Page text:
- Adam Rittenberg, ESPN Staff Writer
From hero to liar to forgotten man: that's Josh Shaw's life from August until now.
The USC cornerback and team captain only has himself to blame for his predicament. He was the one who made up a feel-good story to explain his injured ankles. He was the one who initially hid it from his parents. He was the one who lied to Steve Sarkisian's face when the USC coach asked if he was telling the truth.
Shaw paid the price, suffering physical pain but much more mental anguish as he watched USC play its first 10 games, including Thursday night's home win against Cal. Three months later, it's fair to ask: Does he deserve a second chance? More on that in a bit.
The forgotten man is finally speaking about what happened, telling the Los Angeles Times' Bill Plaschke that he "hit the bottom" after details of The Lie came to light. Shaw explained that after an altercation with his longtime girlfriend, Angela Chilton, which he insists never became physical, he panicked when he saw police pull up to his building, thinking that she had called them.
"If she did say anything, I'm a black man with dreadlocks, and with everything going on in the country at the time, all that stuff in St. Louis [Ferguson, Mo.] … in my mind, I'm going to leap from the balcony so authorities did not see me."
That's how Shaw hurt himself (though not as bad as he initially thought). But he needed to come up with a better explanation for the injuries than the truth. So he made up the story about rescuing his 7-year-old nephew from drowning.
Shaw tells Plaschke that he thought the lie would hold up and, more important, could live only inside Heritage Hall. When USC's sports information department decided, understandably, to put out a news item explaining the reason for Shaw's injury, it once again gave Shaw the chance to recant. He didn't.
You know the rest: story went viral, Shaw lied to Sarkisian, questions remained from school officials and, eventually, Shaw came clean.
"It gets harder and harder to keep up with lie after lie after lie … the timeline wasn't right ... everything was off ... but I was still lying," Shaw said. "I thought I was in way too deep."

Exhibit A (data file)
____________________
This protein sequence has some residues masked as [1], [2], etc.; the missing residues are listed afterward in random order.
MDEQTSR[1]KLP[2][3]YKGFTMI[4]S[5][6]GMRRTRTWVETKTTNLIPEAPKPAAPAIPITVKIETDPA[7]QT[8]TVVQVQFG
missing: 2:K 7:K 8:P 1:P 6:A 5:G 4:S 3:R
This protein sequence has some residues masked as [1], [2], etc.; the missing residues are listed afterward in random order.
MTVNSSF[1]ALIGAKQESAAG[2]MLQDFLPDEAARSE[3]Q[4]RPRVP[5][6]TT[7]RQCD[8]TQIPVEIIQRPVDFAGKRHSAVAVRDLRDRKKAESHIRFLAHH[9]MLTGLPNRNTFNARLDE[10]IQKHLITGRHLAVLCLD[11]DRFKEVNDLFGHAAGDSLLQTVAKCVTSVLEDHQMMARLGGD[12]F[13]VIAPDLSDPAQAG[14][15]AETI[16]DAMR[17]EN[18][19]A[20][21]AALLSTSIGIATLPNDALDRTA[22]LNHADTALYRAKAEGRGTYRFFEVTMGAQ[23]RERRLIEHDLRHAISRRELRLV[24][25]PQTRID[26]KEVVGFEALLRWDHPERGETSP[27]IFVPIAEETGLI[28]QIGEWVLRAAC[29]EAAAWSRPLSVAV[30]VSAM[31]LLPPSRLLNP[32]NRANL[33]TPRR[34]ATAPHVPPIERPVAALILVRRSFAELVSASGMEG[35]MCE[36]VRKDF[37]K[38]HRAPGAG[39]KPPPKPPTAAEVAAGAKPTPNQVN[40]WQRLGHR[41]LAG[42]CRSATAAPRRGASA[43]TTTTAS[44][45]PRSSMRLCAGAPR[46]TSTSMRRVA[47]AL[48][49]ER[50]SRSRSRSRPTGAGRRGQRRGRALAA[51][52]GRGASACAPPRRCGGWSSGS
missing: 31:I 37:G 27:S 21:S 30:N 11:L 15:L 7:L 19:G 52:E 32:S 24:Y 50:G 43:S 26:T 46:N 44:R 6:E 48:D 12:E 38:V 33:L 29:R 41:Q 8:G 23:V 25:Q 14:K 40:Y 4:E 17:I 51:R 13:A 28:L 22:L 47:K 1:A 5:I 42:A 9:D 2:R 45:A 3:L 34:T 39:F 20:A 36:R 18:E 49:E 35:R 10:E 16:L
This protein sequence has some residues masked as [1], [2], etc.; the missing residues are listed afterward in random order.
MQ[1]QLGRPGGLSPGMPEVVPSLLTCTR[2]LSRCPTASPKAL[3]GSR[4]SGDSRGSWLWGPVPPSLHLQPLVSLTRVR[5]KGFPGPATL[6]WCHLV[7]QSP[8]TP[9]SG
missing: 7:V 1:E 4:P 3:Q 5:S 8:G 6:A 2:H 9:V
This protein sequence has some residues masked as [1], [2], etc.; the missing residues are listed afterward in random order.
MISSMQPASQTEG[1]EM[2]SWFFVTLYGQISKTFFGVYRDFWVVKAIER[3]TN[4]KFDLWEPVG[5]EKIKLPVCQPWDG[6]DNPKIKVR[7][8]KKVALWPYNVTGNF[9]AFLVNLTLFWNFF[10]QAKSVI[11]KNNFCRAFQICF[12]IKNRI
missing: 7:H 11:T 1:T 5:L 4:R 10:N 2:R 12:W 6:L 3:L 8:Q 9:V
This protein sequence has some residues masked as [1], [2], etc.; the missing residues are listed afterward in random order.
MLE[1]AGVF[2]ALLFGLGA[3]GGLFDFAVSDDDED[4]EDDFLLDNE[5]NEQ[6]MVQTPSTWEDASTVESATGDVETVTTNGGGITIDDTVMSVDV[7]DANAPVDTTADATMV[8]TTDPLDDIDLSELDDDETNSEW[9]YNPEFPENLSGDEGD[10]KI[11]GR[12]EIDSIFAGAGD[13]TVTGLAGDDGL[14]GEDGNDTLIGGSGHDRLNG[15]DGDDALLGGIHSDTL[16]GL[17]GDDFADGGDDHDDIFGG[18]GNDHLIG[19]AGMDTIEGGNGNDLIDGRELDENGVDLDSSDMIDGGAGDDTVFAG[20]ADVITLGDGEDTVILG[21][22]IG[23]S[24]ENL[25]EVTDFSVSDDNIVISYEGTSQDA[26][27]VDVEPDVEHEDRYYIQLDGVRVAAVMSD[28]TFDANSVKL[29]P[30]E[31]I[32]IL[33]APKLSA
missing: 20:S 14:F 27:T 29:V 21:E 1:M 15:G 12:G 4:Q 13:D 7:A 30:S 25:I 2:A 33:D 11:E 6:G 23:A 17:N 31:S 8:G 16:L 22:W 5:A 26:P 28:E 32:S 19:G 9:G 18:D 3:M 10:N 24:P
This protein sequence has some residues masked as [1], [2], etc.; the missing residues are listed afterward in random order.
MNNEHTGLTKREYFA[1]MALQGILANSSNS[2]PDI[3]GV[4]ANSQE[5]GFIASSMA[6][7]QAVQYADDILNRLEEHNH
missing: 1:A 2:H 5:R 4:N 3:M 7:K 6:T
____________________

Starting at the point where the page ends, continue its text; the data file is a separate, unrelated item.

Shaw has stayed away from team activities ever since, even though Sarkisian said in September that he would be welcomed back to the team (Shaw appeared on Thursday's game program, which was printed before the season). He is medically cleared but remains sidelined as school and police investigate the situation. After a police report is filed, USC will conduct its own investigation.
USC has three games left, including the regular-season finale against Notre Dame at the Los Angeles Coliseum. Time is running out, but should Shaw be allowed to suit up one more time for the Trojans?
Yes. But only if what he said about The Lie -- namely that he never became violent with Chilton -- is proven true. The two "adamantly deny" that the argument became physical still live together in the apartment where the incident occurred.
Shaw sounds like a good guy who did a bad, stupid thing by repeatedly lying, and has suffered for it. But he had a strong track record before the incident. He appears remorseful in Plaschke's piece.
There are far worse characters in college football than Josh Shaw, ones who continue to play every Saturday. Second chances are rewarded to athletes who commit more egregious offenses.
So if things check out with the investigations, Shaw should return to the field before the season is done.
Florida State the new Quarterback U?
Whatever you think of Jameis Winston, the Florida State quarterback will leave a production void when he leaves Tallahassee, likely after this season. But the Seminoles are well prepared for life after Jameis. They received a verbal commitment Thursday from quarterback recruit Malik Henry, the top prospect in the 2016 class. Florida State already has commitments from two ESPN 300 quarterbacks in the 2015 class, Deondre Francois and De'Andre Johnson. Like Winston, Henry also intends to play baseball at Florida State and said he's fine with the inevitable comparisons to Winston.
Florida State has a storied tradition at several position groups, but the Seminoles are building quite the pipeline under center through recruiting.
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